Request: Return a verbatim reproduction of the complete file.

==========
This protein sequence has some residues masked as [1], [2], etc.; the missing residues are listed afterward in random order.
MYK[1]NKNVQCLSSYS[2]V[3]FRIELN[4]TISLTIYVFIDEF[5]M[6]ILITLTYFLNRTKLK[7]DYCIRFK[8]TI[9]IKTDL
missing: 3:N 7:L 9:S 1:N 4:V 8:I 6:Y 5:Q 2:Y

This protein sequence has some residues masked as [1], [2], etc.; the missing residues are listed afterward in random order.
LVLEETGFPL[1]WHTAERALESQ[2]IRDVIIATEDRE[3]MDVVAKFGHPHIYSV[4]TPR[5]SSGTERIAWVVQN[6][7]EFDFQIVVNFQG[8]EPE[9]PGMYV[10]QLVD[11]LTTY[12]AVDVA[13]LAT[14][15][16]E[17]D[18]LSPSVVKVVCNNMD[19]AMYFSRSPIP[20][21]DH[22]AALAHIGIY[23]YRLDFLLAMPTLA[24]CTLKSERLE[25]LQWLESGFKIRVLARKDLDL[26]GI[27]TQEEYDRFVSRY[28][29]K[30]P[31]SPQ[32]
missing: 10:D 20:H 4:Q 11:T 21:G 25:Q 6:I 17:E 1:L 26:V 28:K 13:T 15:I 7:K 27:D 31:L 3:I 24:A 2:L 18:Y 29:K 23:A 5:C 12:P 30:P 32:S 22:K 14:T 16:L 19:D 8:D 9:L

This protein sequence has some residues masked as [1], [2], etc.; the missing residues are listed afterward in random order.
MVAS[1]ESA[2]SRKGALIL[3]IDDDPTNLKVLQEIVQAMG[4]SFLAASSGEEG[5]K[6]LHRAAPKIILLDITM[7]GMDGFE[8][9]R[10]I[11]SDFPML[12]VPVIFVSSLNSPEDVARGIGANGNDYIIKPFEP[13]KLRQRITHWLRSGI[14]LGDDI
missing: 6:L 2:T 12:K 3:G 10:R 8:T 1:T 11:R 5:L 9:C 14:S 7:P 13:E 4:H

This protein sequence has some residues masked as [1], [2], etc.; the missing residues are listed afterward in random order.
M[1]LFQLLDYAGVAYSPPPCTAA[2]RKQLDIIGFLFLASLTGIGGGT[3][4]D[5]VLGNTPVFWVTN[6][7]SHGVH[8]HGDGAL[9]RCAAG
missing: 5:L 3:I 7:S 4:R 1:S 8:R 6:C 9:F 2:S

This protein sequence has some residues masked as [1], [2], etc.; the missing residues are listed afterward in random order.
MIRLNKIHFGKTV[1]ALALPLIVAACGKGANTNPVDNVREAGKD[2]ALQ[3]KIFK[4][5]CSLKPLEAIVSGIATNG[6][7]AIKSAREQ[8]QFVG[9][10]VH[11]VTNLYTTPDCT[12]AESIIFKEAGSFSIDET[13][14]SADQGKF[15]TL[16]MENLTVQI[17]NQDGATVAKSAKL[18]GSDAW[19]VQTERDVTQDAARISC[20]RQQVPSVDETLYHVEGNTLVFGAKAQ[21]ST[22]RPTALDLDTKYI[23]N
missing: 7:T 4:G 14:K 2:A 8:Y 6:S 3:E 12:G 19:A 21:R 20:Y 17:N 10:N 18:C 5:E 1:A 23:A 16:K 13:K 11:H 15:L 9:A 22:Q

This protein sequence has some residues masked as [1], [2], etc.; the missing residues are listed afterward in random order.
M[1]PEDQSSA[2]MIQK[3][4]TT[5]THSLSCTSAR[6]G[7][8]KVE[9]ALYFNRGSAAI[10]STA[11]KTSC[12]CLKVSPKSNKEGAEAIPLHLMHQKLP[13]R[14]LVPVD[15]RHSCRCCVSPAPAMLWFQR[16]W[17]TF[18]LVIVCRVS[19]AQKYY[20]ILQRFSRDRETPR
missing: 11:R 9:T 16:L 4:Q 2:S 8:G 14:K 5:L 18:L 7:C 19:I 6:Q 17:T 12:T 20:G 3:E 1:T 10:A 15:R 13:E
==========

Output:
This protein sequence has some residues masked as [1], [2], etc.; the missing residues are listed afterward in random order.
MYK[1]NKNVQCLSSYS[2]V[3]FRIELN[4]TISLTIYVFIDEF[5]M[6]ILITLTYFLNRTKLK[7]DYCIRFK[8]TI[9]IKTDL
missing: 3:N 7:L 9:S 1:N 4:V 8:I 6:Y 5:Q 2:Y

This protein sequence has some residues masked as [1], [2], etc.; the missing residues are listed afterward in random order.
LVLEETGFPL[1]WHTAERALESQ[2]IRDVIIATEDRE[3]MDVVAKFGHPHIYSV[4]TPR[5]SSGTERIAWVVQN[6][7]EFDFQIVVNFQG[8]EPE[9]PGMYV[10]QLVD[11]LTTY[12]AVDVA[13]LAT[14][15][16]E[17]D[18]LSPSVVKVVCNNMD[19]AMYFSRSPIP[20][21]DH[22]AALAHIGIY[23]YRLDFLLAMPTLA[24]CTLKSERLE[25]LQWLESGFKIRVLARKDLDL[26]GI[27]TQEEYDRFVSRY[28][29]K[30]P[31]SPQ[32]
missing: 10:D 20:H 4:Q 11:T 21:G 25:Q 6:I 17:E 1:L 26:V 28:K 13:T 15:I 7:K 27:D 31:L 3:I 24:A 2:L 18:Y 29:K 23:A 5:C 12:P 30:P 32:S 22:K 14:T 16:L 19:D 8:D 9:L

This protein sequence has some residues masked as [1], [2], etc.; the missing residues are listed afterward in random order.
MVAS[1]ESA[2]SRKGALIL[3]IDDDPTNLKVLQEIVQAMG[4]SFLAASSGEEG[5]K[6]LHRAAPKIILLDITM[7]GMDGFE[8][9]R[10]I[11]SDFPML[12]VPVIFVSSLNSPEDVARGIGANGNDYIIKPFEP[13]KLRQRITHWLRSGI[14]LGDDI
missing: 6:L 2:T 12:K 3:G 10:R 8:T 1:T 11:R 5:L 9:C 14:S 7:P 13:E 4:H

This protein sequence has some residues masked as [1], [2], etc.; the missing residues are listed afterward in random order.
M[1]LFQLLDYAGVAYSPPPCTAA[2]RKQLDIIGFLFLASLTGIGGGT[3][4]D[5]VLGNTPVFWVTN[6][7]SHGVH[8]HGDGAL[9]RCAAG
missing: 5:L 3:I 7:S 4:R 1:S 8:R 6:C 9:F 2:S

This protein sequence has some residues masked as [1], [2], etc.; the missing residues are listed afterward in random order.
MIRLNKIHFGKTV[1]ALALPLIVAACGKGANTNPVDNVREAGKD[2]ALQ[3]KIFK[4][5]CSLKPLEAIVSGIATNG[6][7]AIKSAREQ[8]QFVG[9][10]VH[11]VTNLYTTPDCT[12]AESIIFKEAGSFSIDET[13][14]SADQGKF[15]TL[16]MENLTVQI[17]NQDGATVAKSAKL[18]GSDAW[19]VQTERDVTQDAARISC[20]RQQVPSVDETLYHVEGNTLVFGAKAQ[21]ST[22]RPTALDLDTKYI[23]N
missing: 7:T 4:G 14:K 2:A 8:Y 6:S 3:E 12:G 19:A 21:R 20:Y 17:N 10:N 18:C 5:E 1:A 23:A 16:K 13:K 11:H 15:L 9:A 22:Q

This protein sequence has some residues masked as [1], [2], etc.; the missing residues are listed afterward in random order.
M[1]PEDQSSA[2]MIQK[3][4]TT[5]THSLSCTSAR[6]G[7][8]KVE[9]ALYFNRGSAAI[10]STA[11]KTSC[12]CLKVSPKSNKEGAEAIPLHLMHQKLP[13]R[14]LVPVD[15]RHSCRCCVSPAPAMLWFQR[16]W[17]TF[18]LVIVCRVS[19]AQKYY[20]ILQRFSRDRETPR
missing: 11:R 9:T 16:L 4:Q 2:S 8:G 14:K 5:L 18:L 7:C 19:I 6:Q 17:T 12:T 20:G 3:E 1:T 10:A 15:R 13:E